> [mailto:extremeprogramming@yahoogroups.com] On Behalf Of
        > Anthony Kaufman
        > Sent: Thursday, May 04, 2006 8:33 AM
        > To: extremeprogramming@yahoogroups.com
        > Subject: Re: [XP] Re: Hatred of index cards
        >
        > Hi Kent,
        >
        > Just to make sure I understand, this conversation might not
        > be one in which
        > we agreed to start trying note cards, but instead, be one
        > where trust is
        > built for the benefit of both parties in times to come?
        >
        > Thanks,
        > Anthony
        >
        > On 5/3/06, Kent Beck <kentb@...> wrote:
        > >
        > > Dear Anthony,
        > >
        > > The "arguments" you describe sound more like a request for
        > some empathy
        > > than
        > > the beginnings of a formal debate. In my right mind, I would try to
        > > respond
        > > with empathy.
        > >
        > > Cheers,
        > >
        > > Kent Beck
        > > Three Rivers Institute
        > >
        > > > -----Original Message-----
        > > > From: extremeprogramming@yahoogroups.com
        > > > [mailto:extremeprogramming@yahoogroups.com] On Behalf Of
        > > > Anthony Kaufman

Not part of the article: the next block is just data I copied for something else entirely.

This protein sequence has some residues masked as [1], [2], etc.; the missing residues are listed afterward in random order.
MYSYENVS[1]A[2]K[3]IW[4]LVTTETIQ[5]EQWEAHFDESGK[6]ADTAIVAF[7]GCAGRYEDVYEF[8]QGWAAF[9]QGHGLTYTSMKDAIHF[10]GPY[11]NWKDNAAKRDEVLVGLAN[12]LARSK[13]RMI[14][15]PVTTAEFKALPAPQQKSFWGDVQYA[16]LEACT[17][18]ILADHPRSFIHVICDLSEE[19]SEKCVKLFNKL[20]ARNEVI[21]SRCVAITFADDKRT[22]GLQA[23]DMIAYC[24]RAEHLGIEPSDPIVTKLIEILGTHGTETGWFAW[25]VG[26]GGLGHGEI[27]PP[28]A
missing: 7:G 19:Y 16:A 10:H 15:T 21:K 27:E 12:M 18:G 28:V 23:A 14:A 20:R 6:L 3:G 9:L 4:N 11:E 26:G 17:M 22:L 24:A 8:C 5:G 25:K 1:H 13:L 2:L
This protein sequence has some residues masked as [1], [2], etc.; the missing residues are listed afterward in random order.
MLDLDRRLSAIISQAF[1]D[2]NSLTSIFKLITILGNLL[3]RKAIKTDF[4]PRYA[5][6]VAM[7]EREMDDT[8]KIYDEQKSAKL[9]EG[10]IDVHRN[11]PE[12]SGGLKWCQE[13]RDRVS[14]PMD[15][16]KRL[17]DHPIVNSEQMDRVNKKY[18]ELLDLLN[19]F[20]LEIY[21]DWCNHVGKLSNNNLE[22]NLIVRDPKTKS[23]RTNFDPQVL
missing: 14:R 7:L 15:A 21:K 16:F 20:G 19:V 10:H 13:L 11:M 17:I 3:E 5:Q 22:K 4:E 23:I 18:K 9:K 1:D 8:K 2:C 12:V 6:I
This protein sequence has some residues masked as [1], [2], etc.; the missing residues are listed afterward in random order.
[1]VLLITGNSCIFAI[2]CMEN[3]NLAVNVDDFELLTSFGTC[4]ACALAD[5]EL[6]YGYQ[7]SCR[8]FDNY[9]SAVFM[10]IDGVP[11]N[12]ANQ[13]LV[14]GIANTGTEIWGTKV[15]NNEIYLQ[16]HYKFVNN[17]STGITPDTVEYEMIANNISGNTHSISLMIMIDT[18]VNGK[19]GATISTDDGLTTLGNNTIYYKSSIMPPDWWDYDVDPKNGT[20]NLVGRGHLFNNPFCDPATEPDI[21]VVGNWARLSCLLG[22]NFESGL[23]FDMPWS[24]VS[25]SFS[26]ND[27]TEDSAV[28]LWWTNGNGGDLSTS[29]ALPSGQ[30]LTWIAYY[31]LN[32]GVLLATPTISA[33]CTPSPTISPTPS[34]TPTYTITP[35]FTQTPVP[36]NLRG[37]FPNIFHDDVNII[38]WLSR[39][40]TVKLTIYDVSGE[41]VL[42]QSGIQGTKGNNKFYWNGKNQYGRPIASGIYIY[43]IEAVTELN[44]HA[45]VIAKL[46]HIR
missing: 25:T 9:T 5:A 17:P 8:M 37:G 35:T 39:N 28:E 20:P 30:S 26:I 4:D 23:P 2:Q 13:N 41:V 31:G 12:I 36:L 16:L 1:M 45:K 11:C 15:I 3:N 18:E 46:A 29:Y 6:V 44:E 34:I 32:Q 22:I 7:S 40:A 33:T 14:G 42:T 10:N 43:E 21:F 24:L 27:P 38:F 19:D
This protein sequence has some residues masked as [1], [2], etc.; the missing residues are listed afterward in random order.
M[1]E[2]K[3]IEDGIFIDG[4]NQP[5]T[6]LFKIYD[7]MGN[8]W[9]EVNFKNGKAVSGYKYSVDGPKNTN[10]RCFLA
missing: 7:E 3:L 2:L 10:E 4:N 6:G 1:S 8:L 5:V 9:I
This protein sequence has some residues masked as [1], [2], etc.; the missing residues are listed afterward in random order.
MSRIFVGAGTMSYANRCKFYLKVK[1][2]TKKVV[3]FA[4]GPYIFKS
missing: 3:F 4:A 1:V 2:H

> > > Sent: Tuesday, May 02, 2006 8:26 AM
        > > > To: extremeprogramming@yahoogroups.com
        > > > Subject: Re: [XP] Re: Hatred of index cards
        > > >
        > > > I once suggested using index cards rather than some
        > > > ImplementedHere task
        > > > software that no one was using. The reply by my manager was,
        > > > "That sounds
        > > > like a nightmare, people will lose the cards, we'll have
        > > > duplicate stories
        > > > on 2, 3, 4 different cards, etc." I wasn't sure what to say
        > > > to her as I'd
        > > > never actually tried stories on index cards myself. Any
        > > > rebuttals to this
        > > > argument?
        > > >
        > > > Anthony
        > > >
        > > > On 5/2/06, yahoogroups@...
        > <yahoogroups@...> wrote:
        > > > >
        > > > > From: "Tim Dugan"
        > <tdugan.at.prosrm.com@...>
        > > > > To: "extremeprogramming@yahoogroups.com"
        > > > >
        > <extremeprogramming.at.yahoogroups.com@...>
        > > > > Sent: Tuesday, May 02, 2006 6:23 AM
        > > > > Subject: RE: [XP] Re: Hatred of index cards
        > > > >
        > > > >
        > > > > > Does anyone remember an Apple Macintosh application
        > > > called HyperCard?
        > > > >
        > > > > Yup.
        > > > >
        > > > > > It was essentially hyperlinked index cards.
        > > > >
        > > > > It was a great deal more than that. It was an early GUI